Tuesday, 23 May 2017

"The Unaccompanied" by Simon Armitage


1929. Laissez-faire or free trade capitalism collapsed for the 44th time. This was followed by the Great Depression, saw the rise of Adolf Hitler and the Nazi Party and subsequently World War 2. The cause and effect of this collapse saw the western world, if not the world in general, enter a protracted period of austerity that lasted for perhaps 20 years.
1947. Franklin Delano Roosevelt, having read Maynard Keynes, took the reins of despair and bridled capitalism to a new set of horses - interventionism. Gone was the free for all where corporations, business as a whole, could do pretty much as they liked. Instead, under the USA's hegemony, the wheel of capitalism, its vast mechanism, was controlled by governments elected democratically by its people. 

From 1947 through to 1979 was, if not a golden period for humankind, a better form of capitalism. Productivity was up, the like of which has never been seen again. The spread of wealth, with not only the rich getting rich but the poor also, was more generously shared.

1979. Margaret Thatcher came to power in Britain followed one year later by Ronald Regan in the USA. Thatcher was a new breed of conservative. Gone was the vision aspired to by perhaps the greatest conservative ever, Benjamin Disraeli, of one nation Toryism replaced by a neoconservatism fueled by neoliberal policies. Those policies were the stuff of Frederik Hayek whose book, "TheRoad to Serfdom" inspired both Thatcher and Regan. Trickle down was their watchword, a hideous system that made the rich impossibly richer and the poor incredibly poorer. 

Since that time every president we have seen enter the Oval Office along with every Prime Minister to enter Number 10 has been some form of neoliberal. From Reagan to George Bush 1, Bill Clinton to George W Bush to Barak Obama. From Thatcher to Blair, Brown to Cameron and now Terresa May. All have subscribed to the mantra of empowering the wealthy at the cost of the poor.

History repeats.

Donald Trump is now the most powerful man in the world. Thankfully, America has in place systems to prevent Fascism yet still we have a world subjugated to the corporates, where big business is the Empire no one can strike back against. Surveillance in the UK is greater than anywhere in the world with camera's watching your every move. Facebook, Twitter and Google are the databases by which the CIA monitor us. The modern world makes Orwell's 1984 look positively pleasant by comparison.

Simon Armitage captures this horror show perfectly. We see in this superb volume of poems how our homeland has been mutilated, altered, deleted to suit those corporates the better to ensure we purchase from them and them alone. The high street of my youth has been replaced by a corporate vision of how they want us to buy. Once a high street was individual to the town where it was based. Not so now as each high street has the same collection of corporate shops,  franchises, with a sad lack of bespoke businesses owned and run by the ordinary man.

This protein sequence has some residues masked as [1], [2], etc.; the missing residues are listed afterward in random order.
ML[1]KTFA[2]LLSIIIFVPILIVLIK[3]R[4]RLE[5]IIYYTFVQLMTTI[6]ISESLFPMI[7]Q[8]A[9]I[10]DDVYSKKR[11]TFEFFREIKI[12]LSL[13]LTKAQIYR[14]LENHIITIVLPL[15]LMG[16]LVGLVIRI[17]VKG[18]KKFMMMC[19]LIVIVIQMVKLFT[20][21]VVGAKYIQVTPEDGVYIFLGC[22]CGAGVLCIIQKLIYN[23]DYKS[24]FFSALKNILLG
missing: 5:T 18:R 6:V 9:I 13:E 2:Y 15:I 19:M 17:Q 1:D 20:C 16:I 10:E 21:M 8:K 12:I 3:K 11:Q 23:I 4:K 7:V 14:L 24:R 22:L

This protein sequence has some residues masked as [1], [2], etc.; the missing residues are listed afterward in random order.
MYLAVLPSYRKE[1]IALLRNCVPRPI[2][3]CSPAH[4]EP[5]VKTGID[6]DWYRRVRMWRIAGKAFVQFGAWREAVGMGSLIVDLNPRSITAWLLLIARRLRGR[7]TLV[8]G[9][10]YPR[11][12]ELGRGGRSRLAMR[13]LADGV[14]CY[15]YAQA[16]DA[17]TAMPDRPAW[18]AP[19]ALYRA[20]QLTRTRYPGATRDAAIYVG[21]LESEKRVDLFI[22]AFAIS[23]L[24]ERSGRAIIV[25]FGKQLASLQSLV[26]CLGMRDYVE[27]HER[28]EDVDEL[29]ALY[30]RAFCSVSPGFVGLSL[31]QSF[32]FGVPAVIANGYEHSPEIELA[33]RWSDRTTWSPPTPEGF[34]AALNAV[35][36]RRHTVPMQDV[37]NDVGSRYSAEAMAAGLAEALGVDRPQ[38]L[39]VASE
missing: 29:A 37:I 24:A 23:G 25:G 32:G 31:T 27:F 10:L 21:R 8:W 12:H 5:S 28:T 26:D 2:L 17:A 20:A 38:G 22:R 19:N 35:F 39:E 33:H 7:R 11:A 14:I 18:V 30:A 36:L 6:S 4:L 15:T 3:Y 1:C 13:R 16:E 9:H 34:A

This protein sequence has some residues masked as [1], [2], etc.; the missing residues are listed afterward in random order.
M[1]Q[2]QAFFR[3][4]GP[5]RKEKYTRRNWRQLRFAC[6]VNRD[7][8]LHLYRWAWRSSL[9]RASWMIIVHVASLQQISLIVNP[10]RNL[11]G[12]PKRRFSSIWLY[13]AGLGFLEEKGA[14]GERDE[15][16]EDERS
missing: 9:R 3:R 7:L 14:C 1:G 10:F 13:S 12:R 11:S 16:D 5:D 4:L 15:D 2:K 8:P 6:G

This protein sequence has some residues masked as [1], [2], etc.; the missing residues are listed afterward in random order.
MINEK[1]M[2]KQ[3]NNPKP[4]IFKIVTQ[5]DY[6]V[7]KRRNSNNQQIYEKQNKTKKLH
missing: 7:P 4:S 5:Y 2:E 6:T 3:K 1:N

Within this book Simon Armitage defines how climate change as redefined our seasons; where cost-cutter supermarkets have stomped all over our sensibilities as we, slaves to the wage, have been coerced into thinking cheap should be cheaper for surely cheap is best and better is too damn expensive and, anyway, we can't afford to live when we exist on a minimum wage.


Yes, indeed, this is a remarkable set of poems from a remarkable poet.



.
.
Russell Cuts the Corn From The Brewers Whiskers.

Saturday, 20 May 2017

The Three Teachings plus One


The above painting depicts Confucious holding the baby Buddha whilst passing him to Lao Zi. This symbolises how the two old masters welcome the new accepting him as their equal. Lao Zi, Confucious and Buddha. Taoism, Confucianism and Buddhism. The three teachings are almost symbiotic in their relationship, harmonious in how they compliment each other. 

In order of when they approximately began we first have Confucianism followed shortly after by Taoism and then, two thousand five hundred years ago, Buddhism. The Chinese claim the Three Teachings but in truth Buddhism is Indian by creation - Siddhartha Gautama or Lord Buddha was Indian by birth.

Each one for me has a core philosophy that speaks a great deal of sense. Confucianism with its code of moral conduct rather than that of acts of moral character. Confucianism is not a religion. 

Taoism has become a religion over the years although Lao Zi, if indeed there was such a man, stated in the Tao Te Ching "The Tao that can be spoken is not the eternal Tao, The name that can be named is not the eternal name." In other words, Tao cannot be completely explained or expressed in words for a word is not the same thing as the constant, unchanging Tao as it is nameless. It is the mother of all things. It is the path or way.

I have great affection for Buddhism, Zen Buddhism especially. It is a compassionate, caring but also fun-loving philosophy. The Dalai Lama is a wonderful man with a terrific sense of humour. He is unlike any leader of a faith that I know of.  Zen is where Tao meets Buddhism. Zen is the Japanese word translated from the Chinese, Chan. Like Buddhism, Zen is far too ritualistic for my liking yet still I feel it makes so much sense. 

The three philosophies, intertwined as they are, each present wisdom that is hard to refute. Confucianism is now a religion yet the Analects are not a religious work, they are a source of collected sayings which have been attributed to Kong Zi or possibly Kong Qui as the man we call Confucious had two surnames. The Analects are not solely the work of  Confucious but also of his contemporaries and they champion strong family loyalty, respect of elders, veneration of ancestors but also hold firm to the family as the ideal basis for government. They contain the well-known principle "What you do not wish for yourself, do not do to others." This, of course, is a variant of the Golden Rule which forms the basic tenet of my personal code. There is nothing within the Analects like the Bible. It is not a work of moral acts but rather one of moral conduct. It is rather conservative in its outlook. Oddly, Confucious is held as a deity by Taoism.